If the scout ants found food in your car, they called more ants to help them collect the food, and you could end up with many worker ants coming in and out of your car.

Though unlikely, it’s also possible that the ants have built a nest in your car and there is a queen laying eggs in there each day. Once the first batch of eggs start hatching after three to four weeks, you will seem to have an endless supply of ants in your car until you kill the queen.

If ants have nested in your house or home, click here for the easiest methods to kill the queen and eliminate the colony.

Luckily, ants don’t often build a nest in a car because they don’t like their nest being moved around. This only really happens if your car stands still for several days in an area where a mature ant colony is looking to build a new nest to expand the colony.

Make sure you aren’t bringing ants into your car

Sometimes we bring ants into the car without knowing it when we put items with ants on them in the car.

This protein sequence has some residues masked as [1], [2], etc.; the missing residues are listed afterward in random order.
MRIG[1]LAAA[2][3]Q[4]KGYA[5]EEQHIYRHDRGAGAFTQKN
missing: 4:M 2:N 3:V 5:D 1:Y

Think carefully about the things you pack into and transport in your car, or what you’ve traveled with lately.

Ants could be hiding in cardboard boxes, food packages, camping gear, backpacks, garage items, or on any other items you carry around with you.

Look at these items to make sure there are no ants lurking around in there. If there are, get rid of them so that you no longer move the ants from place to place, like your car.

Remember to check under your shoes before climbing into the car, to make sure there aren’t any ants on there either.

Empty and vacuum your car to remove all food sources

Most ants enter a car looking for food, and they come back with more ants if they find it.

Give your car a good clean, taking out any trash and vacuuming your car thoroughly, from top to bottom and in all the cracks and crevices, to remove all food and crumbs.

Look under the car’s hood and by the fender, to make sure nothing has died in there. Many ants feed meat to their young, and a dead mouse under your hood is like a fast food restaurant for them.